4.5 | Summary

We summarize the expected signs of the cross-sectional determinants of the CDS-bond basis in the following table based on our previous discussion.
Factors                   Expected Cross-sectional Correlation with
                          Negative Basis

Lending fee               +
Credit rating             +
Bond illiquidity          -
Bond liquidity risk       -
Bond liquidity mkt risk   +
Counterparty Risk         -
Funding liquidity risk    +

Panel B of Table 3 presents the correlation values of the limit-to-arbitrage factors. In the noncrisis period, the correlations among collateral quality proxies, bond trading liquidity, counterparty risk, and funding liquidity risk are trivial. For example, funding liquidity beta is almost uncorrelated with any other factors with correlation values between -0.01 and 0.03. Bond illiquidity or liquidity risk also has a negligible correlation with the other factors. In the crisis period, the correlation between bond illiquidity and bond liquidity risk increases, but the correlation values among other risk factors remain small. The low correlations relieve the concern of colinearity across the limit-to-arbitrage risk factors.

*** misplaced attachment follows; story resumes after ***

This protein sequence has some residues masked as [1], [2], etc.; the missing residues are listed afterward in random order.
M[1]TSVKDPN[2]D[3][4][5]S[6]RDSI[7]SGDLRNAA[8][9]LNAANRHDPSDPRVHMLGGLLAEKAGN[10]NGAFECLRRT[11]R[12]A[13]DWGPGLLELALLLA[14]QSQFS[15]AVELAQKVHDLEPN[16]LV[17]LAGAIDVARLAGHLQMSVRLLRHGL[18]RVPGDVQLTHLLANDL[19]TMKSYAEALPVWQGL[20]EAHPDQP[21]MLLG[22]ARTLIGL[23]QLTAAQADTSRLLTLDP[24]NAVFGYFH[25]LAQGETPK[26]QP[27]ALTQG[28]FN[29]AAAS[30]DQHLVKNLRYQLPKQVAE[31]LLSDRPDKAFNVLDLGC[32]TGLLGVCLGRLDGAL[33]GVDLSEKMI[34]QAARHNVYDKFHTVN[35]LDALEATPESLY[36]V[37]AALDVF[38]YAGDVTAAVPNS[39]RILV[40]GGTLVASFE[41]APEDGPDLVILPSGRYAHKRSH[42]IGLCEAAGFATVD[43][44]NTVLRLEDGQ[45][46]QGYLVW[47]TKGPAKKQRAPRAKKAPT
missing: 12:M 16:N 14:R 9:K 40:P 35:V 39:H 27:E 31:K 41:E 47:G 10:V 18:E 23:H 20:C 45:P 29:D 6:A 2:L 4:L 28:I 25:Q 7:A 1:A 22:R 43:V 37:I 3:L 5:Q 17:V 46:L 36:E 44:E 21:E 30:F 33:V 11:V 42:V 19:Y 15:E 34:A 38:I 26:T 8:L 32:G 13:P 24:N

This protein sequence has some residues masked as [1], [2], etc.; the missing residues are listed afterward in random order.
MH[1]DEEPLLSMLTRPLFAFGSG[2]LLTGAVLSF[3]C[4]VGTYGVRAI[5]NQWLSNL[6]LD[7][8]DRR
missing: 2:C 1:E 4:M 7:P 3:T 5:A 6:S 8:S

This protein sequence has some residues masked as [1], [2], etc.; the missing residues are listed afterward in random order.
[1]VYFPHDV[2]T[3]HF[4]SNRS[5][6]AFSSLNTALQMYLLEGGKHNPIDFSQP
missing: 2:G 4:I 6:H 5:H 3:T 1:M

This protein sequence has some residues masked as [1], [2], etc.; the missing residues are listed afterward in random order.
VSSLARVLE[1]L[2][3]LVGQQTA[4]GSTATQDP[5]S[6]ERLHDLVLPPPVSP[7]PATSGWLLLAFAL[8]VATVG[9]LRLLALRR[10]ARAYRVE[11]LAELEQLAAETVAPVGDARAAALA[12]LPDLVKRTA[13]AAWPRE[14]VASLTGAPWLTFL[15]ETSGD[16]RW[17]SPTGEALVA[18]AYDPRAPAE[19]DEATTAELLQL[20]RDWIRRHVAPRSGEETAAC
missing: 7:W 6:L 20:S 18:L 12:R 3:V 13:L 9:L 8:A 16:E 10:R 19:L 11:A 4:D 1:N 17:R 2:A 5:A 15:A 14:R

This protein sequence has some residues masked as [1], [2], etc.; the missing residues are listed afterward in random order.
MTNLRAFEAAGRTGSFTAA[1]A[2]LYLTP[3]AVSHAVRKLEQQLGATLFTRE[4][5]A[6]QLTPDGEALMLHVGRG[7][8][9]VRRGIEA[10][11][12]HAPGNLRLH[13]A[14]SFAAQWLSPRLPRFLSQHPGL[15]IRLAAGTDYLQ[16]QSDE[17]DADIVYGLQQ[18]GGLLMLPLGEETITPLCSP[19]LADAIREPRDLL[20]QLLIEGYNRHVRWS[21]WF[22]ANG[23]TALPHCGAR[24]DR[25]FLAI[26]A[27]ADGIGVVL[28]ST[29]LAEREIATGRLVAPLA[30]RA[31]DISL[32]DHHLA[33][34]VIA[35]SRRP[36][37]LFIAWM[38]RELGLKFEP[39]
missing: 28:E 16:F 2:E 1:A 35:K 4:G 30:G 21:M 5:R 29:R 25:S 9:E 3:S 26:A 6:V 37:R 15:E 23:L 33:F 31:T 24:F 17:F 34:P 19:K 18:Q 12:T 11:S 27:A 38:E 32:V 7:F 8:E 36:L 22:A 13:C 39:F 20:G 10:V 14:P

We now investigate the cross-sectional variation in the CDS-bond basis using Fama and MacBeth (1973) regressions. To mitigate the impact of noise in the daily data, we adopt the weekly frequency throughout our empirical analysis, where the bond-level weekly basis is the average value of the daily basis within each week for a particular bond. For the limit-to-arbitrage factors except collateral quality, all of the beta coefficients are estimated for each bond at each week using a rolling window of the past 60-week observations. (16) For collateral quality, we calculate the weekly averages of the daily corporate bond loan lending fee and of its credit rating.

5.1 | Bond-level results

We report the Fama-MacBeth (1973) regression results for four subperiods: Before Crisis, Crisis I, Crisis II, and Postcrisis. In detail, weekly cross-sectional regressions are run for the following specification and nested versions thereof:

[Basis.sub.i,t] = [[alpha].sub.t] + [[gamma].sub.t,Rat][Rat.sub.i,t] + [[gamma].sub.t,Fee][Fee.sub.i,t] + [gamma].sub.t,Liq][Liq.sub.i,t] + [[gamma].sub.t,Bliq][[beta].sub.i,t,Liq], + [[gamma].sub.t,BliqM][[beta].sub.i,t,LiqM] + [[gamma].sub.t,CP][[beta].sub.i,t,CP] + [[gamma].sub.t,FL][[beta].sub.i,t,FL] + [[epsilon].sub.i,t], [for all]t, (8)